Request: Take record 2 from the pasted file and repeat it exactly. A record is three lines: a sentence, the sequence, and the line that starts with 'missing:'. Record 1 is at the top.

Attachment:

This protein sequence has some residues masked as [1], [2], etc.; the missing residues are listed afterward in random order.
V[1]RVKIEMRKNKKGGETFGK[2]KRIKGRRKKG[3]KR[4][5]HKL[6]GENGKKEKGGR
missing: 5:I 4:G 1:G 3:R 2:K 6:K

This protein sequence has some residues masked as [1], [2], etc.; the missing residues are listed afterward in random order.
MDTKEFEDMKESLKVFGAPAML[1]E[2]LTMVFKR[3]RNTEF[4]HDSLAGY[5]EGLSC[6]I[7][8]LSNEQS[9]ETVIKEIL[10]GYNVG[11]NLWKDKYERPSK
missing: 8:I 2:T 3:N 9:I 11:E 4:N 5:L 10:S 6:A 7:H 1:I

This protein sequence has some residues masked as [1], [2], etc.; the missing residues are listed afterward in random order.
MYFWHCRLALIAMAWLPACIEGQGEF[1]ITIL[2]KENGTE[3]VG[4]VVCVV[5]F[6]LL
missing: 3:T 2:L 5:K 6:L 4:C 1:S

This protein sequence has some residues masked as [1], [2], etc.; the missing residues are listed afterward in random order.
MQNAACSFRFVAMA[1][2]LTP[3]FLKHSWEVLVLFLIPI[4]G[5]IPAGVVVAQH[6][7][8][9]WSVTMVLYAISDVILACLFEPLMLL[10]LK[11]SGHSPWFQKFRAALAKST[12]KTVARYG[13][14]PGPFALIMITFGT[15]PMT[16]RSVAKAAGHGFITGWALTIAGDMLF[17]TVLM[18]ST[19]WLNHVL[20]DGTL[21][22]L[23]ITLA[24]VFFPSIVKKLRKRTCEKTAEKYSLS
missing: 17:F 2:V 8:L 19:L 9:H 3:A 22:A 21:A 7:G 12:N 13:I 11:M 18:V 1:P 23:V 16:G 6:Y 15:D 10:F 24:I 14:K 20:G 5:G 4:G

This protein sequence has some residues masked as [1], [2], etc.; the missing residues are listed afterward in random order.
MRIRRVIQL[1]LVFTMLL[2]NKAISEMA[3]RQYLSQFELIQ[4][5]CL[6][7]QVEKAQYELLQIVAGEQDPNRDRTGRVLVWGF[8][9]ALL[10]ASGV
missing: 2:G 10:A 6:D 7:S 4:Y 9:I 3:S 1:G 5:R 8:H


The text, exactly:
This protein sequence has some residues masked as [1], [2], etc.; the missing residues are listed afterward in random order.
MDTKEFEDMKESLKVFGAPAML[1]E[2]LTMVFKR[3]RNTEF[4]HDSLAGY[5]EGLSC[6]I[7][8]LSNEQS[9]ETVIKEIL[10]GYNVG[11]NLWKDKYERPSK
missing: 8:I 2:T 3:N 9:I 11:E 4:N 5:L 10:S 6:A 7:H 1:I